SCOREBOARD: Greek waiting game

It was risk off in Europe, and caution in the US, as concerns of a Greek exit persisted – despite the evidence.

The word on Greece is June 17. That’s when the next election will be held and until then a caretaker government has been appointed. So far, the Greeks haven’t been taking their money out of the country en masse, with deposits still around $165 billion, although that is down some 17 per cent through 2011. Having said that the central bank is warning it is seeing more withdrawals now – it is a growing concern but the bank has said that as yet there is no panic.

So at this stage, the real money isn’t yet pointing to the inevitability of Greek exit from the eurozone. Guesses are all we have now and most of those are guided by emotion rather than analyses – die hard euro sceptics, etc, who have never really contributed much to the discussion as they never really understood the impetus behind European integration. Economic efficiency was not the primary consideration.

I suspect that if citizens really thought Greece was going to leave the eurozone, deposit withdrawals would have been much larger. It’s certainly not inevitable that Greece will exit then, it is an option now and the Greeks must choose. But a certainty it is not and indeed it is still the least likely scenario given the costs involved, the fact that it would be an irrational decision and that polls are still showing 80 per cent support for the eurozone within Greece.

Risk is still being taken off the table, though, and European equities generally soured again last night. In Europe the Dax fell 0.3 per cent, the CaC was up 0.3 per cent, while the FTSE fell 0.6 per cent. Euro was then little changed, up slightly maybe, to 1.2711, while Spanish and Italian bond yields eased some – Spanish 10-year yield down 5 basis points to 6.27 per cent and the Italian equivalent was down 4 basis points to 5.82 per cent.

Over in the US, markets didn’t quite know what to do. I mean, all the data continues to come in on the positive side. Industrial production out last night rose a stronger-than-expected 1.1 per cent in April (0.6 per cent expected) and even housing starts shot up much more than forecast. Growth-wise, starts were actually weaker in April at 2.6 per cent compared to a forecast of 4.7 per cent, but there was a decent upgrade to March’s figures and so overall starts are stronger. Shortly after that data the S&P was up 0.8 per cent but the offer came on and at the close the index was down 0.4 per cent (1324). Other than consumer goods and healthcare, most sectors were weaker with financials, basic materials and tech stocks leading the charge (Nasdaq was off 0.7 per cent). Elsewhere we saw the Dow off 0.3 per cent (12598), and the SPI fell 01 per cent (4153).

As for commodities, things were mixed in the metals space but moves were small overall. So gold was up a few bucks from 1630 (AEST) to sit at $1539 and copper edged higher as well. As for crude, well, WTI experienced a pretty decent tumble, off another 1.4 per cent to $92.7. Apparently the US is pressing the G8 for a release of crude from strategic reserves in order to lower the oil price and they’ll make a firmer effort at the May 18-19 summit. Ahh, you gotta love the free market.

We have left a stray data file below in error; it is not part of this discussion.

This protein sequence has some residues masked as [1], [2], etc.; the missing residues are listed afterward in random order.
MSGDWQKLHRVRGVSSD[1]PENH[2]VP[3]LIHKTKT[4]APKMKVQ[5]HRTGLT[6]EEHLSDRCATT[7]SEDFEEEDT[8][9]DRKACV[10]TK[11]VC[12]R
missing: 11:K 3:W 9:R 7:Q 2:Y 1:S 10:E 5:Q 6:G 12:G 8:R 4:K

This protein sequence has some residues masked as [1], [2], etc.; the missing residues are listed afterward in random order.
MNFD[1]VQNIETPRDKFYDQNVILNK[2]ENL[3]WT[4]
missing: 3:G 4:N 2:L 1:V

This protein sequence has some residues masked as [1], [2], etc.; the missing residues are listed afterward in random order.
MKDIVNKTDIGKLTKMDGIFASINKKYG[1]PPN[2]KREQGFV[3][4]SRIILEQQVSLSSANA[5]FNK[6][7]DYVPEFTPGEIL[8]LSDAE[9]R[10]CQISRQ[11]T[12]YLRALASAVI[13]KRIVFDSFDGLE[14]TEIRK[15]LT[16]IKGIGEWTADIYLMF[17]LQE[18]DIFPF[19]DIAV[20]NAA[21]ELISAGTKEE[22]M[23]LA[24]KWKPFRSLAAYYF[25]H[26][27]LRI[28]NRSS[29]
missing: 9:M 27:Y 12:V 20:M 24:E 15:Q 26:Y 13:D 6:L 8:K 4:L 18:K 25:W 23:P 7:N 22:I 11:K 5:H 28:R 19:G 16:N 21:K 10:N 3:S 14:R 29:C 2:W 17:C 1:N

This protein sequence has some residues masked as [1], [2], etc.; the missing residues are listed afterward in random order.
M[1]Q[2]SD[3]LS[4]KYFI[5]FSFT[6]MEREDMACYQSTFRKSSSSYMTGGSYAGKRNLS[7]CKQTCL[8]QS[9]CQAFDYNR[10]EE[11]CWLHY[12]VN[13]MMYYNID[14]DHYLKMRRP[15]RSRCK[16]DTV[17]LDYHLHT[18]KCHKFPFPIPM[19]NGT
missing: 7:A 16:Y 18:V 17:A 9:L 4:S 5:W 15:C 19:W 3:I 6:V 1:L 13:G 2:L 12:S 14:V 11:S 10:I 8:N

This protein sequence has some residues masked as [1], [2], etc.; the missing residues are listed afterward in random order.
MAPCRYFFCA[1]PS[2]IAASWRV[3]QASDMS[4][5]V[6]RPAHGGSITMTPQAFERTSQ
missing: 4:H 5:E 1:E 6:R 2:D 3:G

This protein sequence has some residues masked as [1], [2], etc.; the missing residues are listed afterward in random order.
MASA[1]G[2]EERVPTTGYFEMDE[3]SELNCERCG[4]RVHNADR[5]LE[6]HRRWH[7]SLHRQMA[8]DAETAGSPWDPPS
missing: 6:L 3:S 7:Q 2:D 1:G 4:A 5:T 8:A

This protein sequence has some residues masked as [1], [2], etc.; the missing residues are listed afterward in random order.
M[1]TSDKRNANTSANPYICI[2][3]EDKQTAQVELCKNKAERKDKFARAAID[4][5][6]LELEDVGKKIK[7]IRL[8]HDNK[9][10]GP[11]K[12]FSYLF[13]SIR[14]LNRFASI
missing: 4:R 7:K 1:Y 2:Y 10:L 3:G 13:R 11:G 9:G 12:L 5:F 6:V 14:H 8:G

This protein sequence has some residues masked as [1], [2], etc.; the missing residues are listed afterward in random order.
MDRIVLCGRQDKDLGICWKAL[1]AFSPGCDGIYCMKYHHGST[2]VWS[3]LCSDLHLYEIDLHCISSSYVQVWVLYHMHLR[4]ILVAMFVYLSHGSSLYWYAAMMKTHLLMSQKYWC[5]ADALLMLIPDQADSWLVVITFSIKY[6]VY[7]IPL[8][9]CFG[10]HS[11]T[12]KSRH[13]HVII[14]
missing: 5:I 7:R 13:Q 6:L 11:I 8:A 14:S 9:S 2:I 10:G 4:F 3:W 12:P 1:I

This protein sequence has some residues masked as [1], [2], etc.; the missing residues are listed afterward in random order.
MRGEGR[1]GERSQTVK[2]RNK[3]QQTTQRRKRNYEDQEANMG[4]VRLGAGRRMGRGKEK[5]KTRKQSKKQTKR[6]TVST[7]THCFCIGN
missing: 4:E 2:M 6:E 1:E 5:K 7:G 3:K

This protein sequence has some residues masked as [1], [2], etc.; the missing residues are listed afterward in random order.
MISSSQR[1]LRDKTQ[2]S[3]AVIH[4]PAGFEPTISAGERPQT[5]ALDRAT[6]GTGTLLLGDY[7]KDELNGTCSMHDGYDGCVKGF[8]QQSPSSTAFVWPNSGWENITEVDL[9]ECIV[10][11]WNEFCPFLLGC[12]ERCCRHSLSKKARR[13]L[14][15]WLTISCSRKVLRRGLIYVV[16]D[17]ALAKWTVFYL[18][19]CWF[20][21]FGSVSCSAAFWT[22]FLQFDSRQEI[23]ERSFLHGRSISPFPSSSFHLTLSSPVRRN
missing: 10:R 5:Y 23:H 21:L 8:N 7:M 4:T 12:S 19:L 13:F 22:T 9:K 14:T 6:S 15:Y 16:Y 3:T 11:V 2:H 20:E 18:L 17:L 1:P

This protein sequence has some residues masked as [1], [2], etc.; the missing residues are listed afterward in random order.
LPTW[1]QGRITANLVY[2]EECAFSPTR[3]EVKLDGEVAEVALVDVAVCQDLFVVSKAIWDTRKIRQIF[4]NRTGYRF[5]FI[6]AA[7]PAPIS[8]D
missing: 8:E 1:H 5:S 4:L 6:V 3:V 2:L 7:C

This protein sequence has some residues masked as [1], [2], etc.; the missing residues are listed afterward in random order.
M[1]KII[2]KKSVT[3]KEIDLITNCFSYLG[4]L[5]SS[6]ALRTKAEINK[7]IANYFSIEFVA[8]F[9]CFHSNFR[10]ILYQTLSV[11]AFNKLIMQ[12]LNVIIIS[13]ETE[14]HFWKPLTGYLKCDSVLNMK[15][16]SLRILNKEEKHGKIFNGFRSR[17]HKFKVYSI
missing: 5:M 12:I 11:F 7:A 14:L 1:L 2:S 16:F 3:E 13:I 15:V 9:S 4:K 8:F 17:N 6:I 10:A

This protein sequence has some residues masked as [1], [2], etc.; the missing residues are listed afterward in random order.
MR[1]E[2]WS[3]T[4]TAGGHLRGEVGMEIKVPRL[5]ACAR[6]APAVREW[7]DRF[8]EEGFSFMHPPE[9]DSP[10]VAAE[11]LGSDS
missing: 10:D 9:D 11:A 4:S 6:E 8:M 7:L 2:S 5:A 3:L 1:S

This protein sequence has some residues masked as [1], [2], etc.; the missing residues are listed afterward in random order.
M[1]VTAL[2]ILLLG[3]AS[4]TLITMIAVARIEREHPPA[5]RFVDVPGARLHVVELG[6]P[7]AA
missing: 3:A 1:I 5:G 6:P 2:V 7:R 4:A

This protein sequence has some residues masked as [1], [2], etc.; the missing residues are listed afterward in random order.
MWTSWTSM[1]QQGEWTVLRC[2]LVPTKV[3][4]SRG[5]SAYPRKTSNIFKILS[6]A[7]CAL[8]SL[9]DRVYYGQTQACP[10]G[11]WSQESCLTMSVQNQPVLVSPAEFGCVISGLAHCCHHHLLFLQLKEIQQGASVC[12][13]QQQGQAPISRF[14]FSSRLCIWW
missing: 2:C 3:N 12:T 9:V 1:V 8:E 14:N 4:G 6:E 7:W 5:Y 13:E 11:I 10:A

Talking of free markets, US treasuries did little in the end, although again, they did initially push higher. So at the high, the US 10-year was at 1.82 per cent, but yields then eased to 1.76 per cent little changed from 1630). The 5-year yield was then up almost 2 basis points to 0.74 per cent and the 2-year up 1 basis point to 0.286 per cent. As for the largest ‘investor’ in US treasuries, the US government, it still looks likely that they’ll print more money at some stage notwithstanding the acceleration in economic activity. The FOMC minutes reveal three members said a loss in economic momentum would be sufficient for them to print, and one has even said on record that you wouldn’t even need to see a loss in momentum. A failure for it to pick up would be enough. Members otherwise remain concerned about high unemployment and reckon that the recent lift in inflation above target is temporary, driven as it is by oil. And the US government is going to make sure of it, by manipulating oil markets – and then, when they’ve done that, they’re gonna manipulate the bond market some more – sorry, quan-ti-tati-vely ease. Free market economics in operation, people.

Not much else on the price action, the Australian dollar is about 25 pips higher from 1630 AEST at 0.9914, sterling is little changed at 1.5911 and yen sits at 80.31. In terms of news and data, US mortgage delinquencies fell to 7.4 per cent in the first quarter from 7.58 per cent, while foreclosures were little changed at 4.39 per cent. Over in the UK, the BoE’s inflation report suggested that inflation would likely be above target for the next year before coming down. I don’t know why they bother printing a target now, they haven’t met it for six years or more and of course they will do nothing about this breach. Otherwise, UK unemployment fell to 8.2 per cent in March from 8.3 per cent and eurozone inflation was at 2.6 per cent year-on-year to April from 2.7 per cent year-on-year to March also well above target.

Looking at the day ahead there isn’t much for Australia today, so for the rest of the world, look out for Japanese first quarter GDP at 0950 AEST, then tonight we get US jobless claims and the Philly Fed index.

Adam Carr is a leading market economist. See Business Spectator's glossary for definitions of technical terms used in SCOREBOARD articles.

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